in: Reviews

March 8, 2010

Emmanuel Music as a Church Choir: An Appreciation

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<p>John Harbison conducting congregation in opening chorale   (BMInt Staff photo)</p>

John Harbison conducting congregation in opening chorale (BMInt Staff photo)

Emmanuel Church’s Sunday morning service on March 7 was the 7,696th in their distinguished  history, according to Senior Warden, Peter Johnson. For perhaps the 1,400th time the service music was provided by the estimable Emmanuel Music, which has become renowned for including a Bach Cantata at the end of each service. In a city of great choirs, Emmanuel Music’s contingent of 15 on Sunday was doing its quotidian best to provide inspiration in a variety of idioms. That they have done so since 1970 is a cause for rejoicing and amazement, for from their ranks have issued some of the world’s most important artists, such as Lorraine Hunt Lieberson, Sanford Sylvan, James Madelena, etc. The group’s versatility is one of their most notable qualities.  At home in music of perhaps a 400-year span, they perform without any agenda. Thus, their Bach Cantata no. 163 was performed at A-440 with singers unafraid of vibrato and six modern string players who might have offered a Brahms sextet at their next outing.

<p>Composer, James Primosch    (BMInt staff photo)</p>

Composer, James Primosch (BMInt staff photo)

What marked the day as special was both the conducting by Ryan Turner, newly announced successor to John Harbison as artistic director of Emmanuel Music, and the Reverend Pamel Werntz’s installation as rector after two successful years as priest in charge. For both the regular service and her installation at 3 p.m. she chose Spiralling Ecstatically, James Primosch’s motet on a poem by e.e. cummings. The piece is a favorite of the Rev. Werntz, although the text on the subject of creation and motherhood seemed unrelated to the New Testament lessons of the day.  The a capella performance was conducted by Emmanuel Music artistic-director-in-waiting, Ryan Turner, with both shapely dynamics and subtle rhythmic inflection. The effective ending, on the word “creation,” began with one voice and quickly built up incrementally with the addition of voices and volume to the forte conclusion.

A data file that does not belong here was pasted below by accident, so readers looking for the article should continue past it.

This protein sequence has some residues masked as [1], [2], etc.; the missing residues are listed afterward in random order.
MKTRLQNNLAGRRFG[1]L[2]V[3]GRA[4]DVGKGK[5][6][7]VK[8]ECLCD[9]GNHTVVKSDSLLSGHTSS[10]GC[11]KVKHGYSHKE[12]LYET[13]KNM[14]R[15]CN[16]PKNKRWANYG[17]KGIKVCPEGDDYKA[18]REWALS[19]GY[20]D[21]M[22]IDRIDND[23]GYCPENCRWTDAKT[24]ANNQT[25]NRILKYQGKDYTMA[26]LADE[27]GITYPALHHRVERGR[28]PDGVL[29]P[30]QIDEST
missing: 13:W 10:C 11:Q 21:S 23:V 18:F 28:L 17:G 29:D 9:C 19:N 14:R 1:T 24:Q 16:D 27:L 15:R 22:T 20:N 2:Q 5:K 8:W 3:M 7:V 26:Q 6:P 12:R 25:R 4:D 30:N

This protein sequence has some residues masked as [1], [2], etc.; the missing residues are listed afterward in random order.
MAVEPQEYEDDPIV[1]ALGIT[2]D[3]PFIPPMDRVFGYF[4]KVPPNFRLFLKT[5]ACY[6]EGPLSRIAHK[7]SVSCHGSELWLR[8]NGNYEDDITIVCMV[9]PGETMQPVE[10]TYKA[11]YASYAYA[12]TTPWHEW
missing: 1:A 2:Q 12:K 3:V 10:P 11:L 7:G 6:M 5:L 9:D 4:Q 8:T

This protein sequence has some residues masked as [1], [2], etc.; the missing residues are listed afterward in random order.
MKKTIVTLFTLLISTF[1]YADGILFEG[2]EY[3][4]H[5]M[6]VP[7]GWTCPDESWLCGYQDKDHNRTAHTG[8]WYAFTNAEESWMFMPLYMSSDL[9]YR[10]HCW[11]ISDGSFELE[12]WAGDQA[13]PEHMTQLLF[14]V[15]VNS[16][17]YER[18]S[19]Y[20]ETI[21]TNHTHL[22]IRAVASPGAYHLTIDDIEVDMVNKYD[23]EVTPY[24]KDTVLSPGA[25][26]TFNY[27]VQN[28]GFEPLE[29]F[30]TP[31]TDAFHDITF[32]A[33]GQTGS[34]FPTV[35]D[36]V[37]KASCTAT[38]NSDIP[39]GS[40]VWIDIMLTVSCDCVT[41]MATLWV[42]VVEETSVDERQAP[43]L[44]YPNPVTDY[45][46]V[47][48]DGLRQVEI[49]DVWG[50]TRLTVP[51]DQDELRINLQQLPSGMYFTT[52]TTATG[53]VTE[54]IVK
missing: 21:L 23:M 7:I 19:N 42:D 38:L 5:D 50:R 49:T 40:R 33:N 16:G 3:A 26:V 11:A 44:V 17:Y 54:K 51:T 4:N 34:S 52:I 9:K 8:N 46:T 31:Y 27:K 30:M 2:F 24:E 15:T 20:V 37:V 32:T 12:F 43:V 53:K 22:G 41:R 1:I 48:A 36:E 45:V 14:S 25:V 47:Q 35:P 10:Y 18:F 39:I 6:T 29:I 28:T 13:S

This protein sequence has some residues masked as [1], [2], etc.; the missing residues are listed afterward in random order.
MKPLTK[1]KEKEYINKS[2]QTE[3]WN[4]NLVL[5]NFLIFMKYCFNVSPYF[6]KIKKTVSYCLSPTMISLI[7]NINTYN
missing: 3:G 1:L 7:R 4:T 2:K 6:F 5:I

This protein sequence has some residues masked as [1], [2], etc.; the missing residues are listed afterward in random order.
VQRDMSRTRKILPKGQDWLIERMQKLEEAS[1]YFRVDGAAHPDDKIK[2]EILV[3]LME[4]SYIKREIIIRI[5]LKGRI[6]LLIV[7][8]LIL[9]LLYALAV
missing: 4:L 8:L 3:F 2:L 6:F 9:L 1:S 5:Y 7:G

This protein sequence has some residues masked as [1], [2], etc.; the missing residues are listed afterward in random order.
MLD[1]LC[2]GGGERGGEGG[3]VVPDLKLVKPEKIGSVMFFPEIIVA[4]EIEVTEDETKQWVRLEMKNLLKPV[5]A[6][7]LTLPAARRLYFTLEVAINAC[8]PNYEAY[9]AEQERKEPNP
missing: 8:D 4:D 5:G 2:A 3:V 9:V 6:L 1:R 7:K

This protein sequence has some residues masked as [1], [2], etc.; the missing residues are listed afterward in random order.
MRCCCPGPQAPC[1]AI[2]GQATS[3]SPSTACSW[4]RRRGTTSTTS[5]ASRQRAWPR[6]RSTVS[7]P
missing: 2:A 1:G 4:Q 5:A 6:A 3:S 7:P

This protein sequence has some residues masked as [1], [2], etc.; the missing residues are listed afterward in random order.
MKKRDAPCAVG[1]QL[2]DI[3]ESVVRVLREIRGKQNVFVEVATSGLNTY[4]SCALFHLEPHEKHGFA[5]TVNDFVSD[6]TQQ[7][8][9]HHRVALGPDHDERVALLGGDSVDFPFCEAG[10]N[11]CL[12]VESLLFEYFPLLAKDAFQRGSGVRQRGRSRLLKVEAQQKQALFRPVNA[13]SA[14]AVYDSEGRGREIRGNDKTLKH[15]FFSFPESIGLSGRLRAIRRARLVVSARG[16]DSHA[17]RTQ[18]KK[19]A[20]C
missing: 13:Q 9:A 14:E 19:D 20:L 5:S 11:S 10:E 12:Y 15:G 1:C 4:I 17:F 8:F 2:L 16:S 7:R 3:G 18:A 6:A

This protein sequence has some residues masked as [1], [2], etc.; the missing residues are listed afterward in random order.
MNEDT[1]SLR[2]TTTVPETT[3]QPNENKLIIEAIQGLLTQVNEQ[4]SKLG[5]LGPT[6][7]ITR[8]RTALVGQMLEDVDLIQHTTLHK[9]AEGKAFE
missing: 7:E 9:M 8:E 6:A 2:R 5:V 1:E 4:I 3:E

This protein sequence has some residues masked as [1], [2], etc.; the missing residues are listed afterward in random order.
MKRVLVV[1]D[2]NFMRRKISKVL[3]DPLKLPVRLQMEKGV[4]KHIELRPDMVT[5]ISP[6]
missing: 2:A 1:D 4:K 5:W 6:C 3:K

Conducted by the Emmanuel Music titulaire, John Harbison, Bach Cantata number 163, Nur jedem das Seine, translated as “To Each One His Own,” had more resonance with the day’s readings, which inveighed against impropriety and offered repentance. Because it was sung in English instead of German and the soloists (Karyl Rycek, soprano; Katherine Growdon, alto; and Ryan Turner, tenor) were placed at the lectern, members of the congregation were encouraged to concentrate on the words as well as to enjoy the beauty of the arias.

The indefatigable Emmanuel Music Chorus also provided the rest of the service music including processional and recessional hymns grandly accompanied by Nancy Granert on the Rodgers organ.

Ultimately Gesamtkunst prevailed. Received with thanks!

See related article here.

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1 Comment

  1. We are very happy you were able to visit us at Emmanuel Church on March 7, and grateful for your vivid and informative report on what you heard, and what we’re doing.

    With the Institution of Pamela Werntz as Rector and the recent choice of Ryan Turner as Emmanuel Music’s second Artistic Director, these companion enterprises, church and musical organization are poised to move forward together.

    As the outgoing Acting Artistic Director of Emmanuel Music I am delighted that Craig Smith’s idea survives and thrives. As a longtime parishioner at Emmanuel I am pleased to observe that relations between the music program and the church are at a very high point, with an exciting effect on the integral quality of the service.

    As you accurately noted, our repertoire spans five centuries (as in this upcoming Sunday’s offering, De Profundis settings by Josquin and Schoenberg.) We hope your readers, guided by your intriguing account of March 7 at Emmanuel will decide to come to our services this spring.

    With thanks,
    John Harbison

    Comment by John Harbison — March 10, 2010 at 12:18 pm

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